Like a Dragon: Infinite Wealth Review – Addictive Insanity

Like a Dragon: Infinite Wealth Review - Addictive Insanity

“Fuck it, it’s fun.”

That seems to be the overriding design philosophy for the entirety of the Like a Dragon (aka Yakuza) franchise. There has never been a need to justify the inclusion of any particular gameplay mechanic, story beat or side mission, the fact it was enjoyable was enough for the development team. Continuity and logic be damned. Never has that design philosophy been more evident than in Like a Dragon: Infinite Wealth and as a result, long-term fans are going to be absolutely delighted and it even leaves room for new players to join in on the fun.

Infinite Wealth kicks off a short time after the events of Yakuza 7. Ichiban has a job at a local employment agency and he is helping ex-Yakuza members find work in a society that doesn’t want anything to do with them. Before long, however, a tabloid YouTube channel begins spreading lies about him and he finds himself out of work and accepting a job from an old Yakuza enemy to head to Hawaii and find his birth mother. From there none other than the Dojima Dragon himself, Kiryu Kazama shows up and the crazy really takes hold. In grand Yakuza tradition, it is very much a “soap” style story, but it is told with confidence, great writing, and excellent voice work so that style of story suits. There are reoccurring themes of friendship, asking for help, and not taking everything on yourself, something that clashes with the Kiryu we know and love and is something of a new angle for the IP. It is the sort of story that fans will lap up and as expected goes through a series of twists and turns worthy of the franchise.

Just like Yazkuza 7, Infinite Wealth is a turn-based RPG as opposed to the beat-em-up combat of the original games. It takes the foundation set out in 7 and improves upon it in just about every way. Positioning in combat is now much more important. Each character has a circular area they can move in before committing to their action and using this area can be key in certain battles. Positioning near other team members can create combo attacks that do extra damage, moving near items in the world allows players to use those items as weapons and forcing enemies into walls with knockback attacks adds bonus hits. It all adds an extra layer of strategy to proceedings. It is no longer just about the type of attack or action you choose, but where you start it and who is around you when you do. It worked beautifully and entertained for the entire game. The job system is also back, with some new Hawaii-focused jobs that will see characters performing fire dances, hitting enemies with tuna and zapping baddies with car batteries. It is still a blast to switch jobs on the fly and try out all of the new abilities and specials.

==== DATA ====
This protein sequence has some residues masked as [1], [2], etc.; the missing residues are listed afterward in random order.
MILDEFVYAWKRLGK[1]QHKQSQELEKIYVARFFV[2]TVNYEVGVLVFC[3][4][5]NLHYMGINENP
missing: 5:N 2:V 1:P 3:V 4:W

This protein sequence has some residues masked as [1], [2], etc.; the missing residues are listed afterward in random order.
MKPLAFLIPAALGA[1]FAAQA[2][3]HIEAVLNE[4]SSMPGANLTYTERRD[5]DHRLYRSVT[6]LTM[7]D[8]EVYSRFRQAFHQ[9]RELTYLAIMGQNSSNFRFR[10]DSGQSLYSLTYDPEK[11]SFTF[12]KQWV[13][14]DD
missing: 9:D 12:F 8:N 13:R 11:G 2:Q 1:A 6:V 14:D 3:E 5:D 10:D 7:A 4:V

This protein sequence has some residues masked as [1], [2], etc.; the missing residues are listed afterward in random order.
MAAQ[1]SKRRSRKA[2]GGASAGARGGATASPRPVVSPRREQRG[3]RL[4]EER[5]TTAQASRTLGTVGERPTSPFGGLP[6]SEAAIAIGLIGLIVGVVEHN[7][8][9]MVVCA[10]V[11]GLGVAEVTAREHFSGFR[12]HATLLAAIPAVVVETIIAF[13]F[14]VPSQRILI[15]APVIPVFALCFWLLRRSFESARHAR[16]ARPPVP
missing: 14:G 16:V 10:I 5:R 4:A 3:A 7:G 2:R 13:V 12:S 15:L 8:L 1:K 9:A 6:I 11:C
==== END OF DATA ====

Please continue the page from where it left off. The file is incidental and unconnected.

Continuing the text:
The biggest issue from Yakuza 7 was easily the difficulty walls that popped up a couple of times. You would be cruising through the story with no issues when all of a sudden you would hit a battle that was intended for a player 10 levels above yours, forcing players to grind levels to continue the story. This has been completely resolved in Infinite Wealth. Not once in my 60-odd hours did I get to the point of needing to grind to continue the story, just engaging in the world in what I would imagine is a pretty average way had me levelling up at a pace that kept me in line with the story. The game also signposts difficult encounters, letting players know the recommended level and equipment before starting, avoiding the issues of the first game. In all, it is a much smoother progression and never did I feel frustrated during a battle because I was under-levelled. 

Another great new feature that reduces frustration is the “smackdown” action. This allows battles against enemies 10 levels or more below your character to be resolved with one button press. The enemies are instantly defeated without the player taking damage and all the loot is still collected. It is a nice way to avoid boring and unchallenging battles as players run around the map doing side activities, jobs and chasing ingredients. As a long-time player of the franchise, I can easily see where the efforts have gone into minimalising friction for players. Those new to the series will not even notice, but old heads will certainly appreciate the work that has gone into it.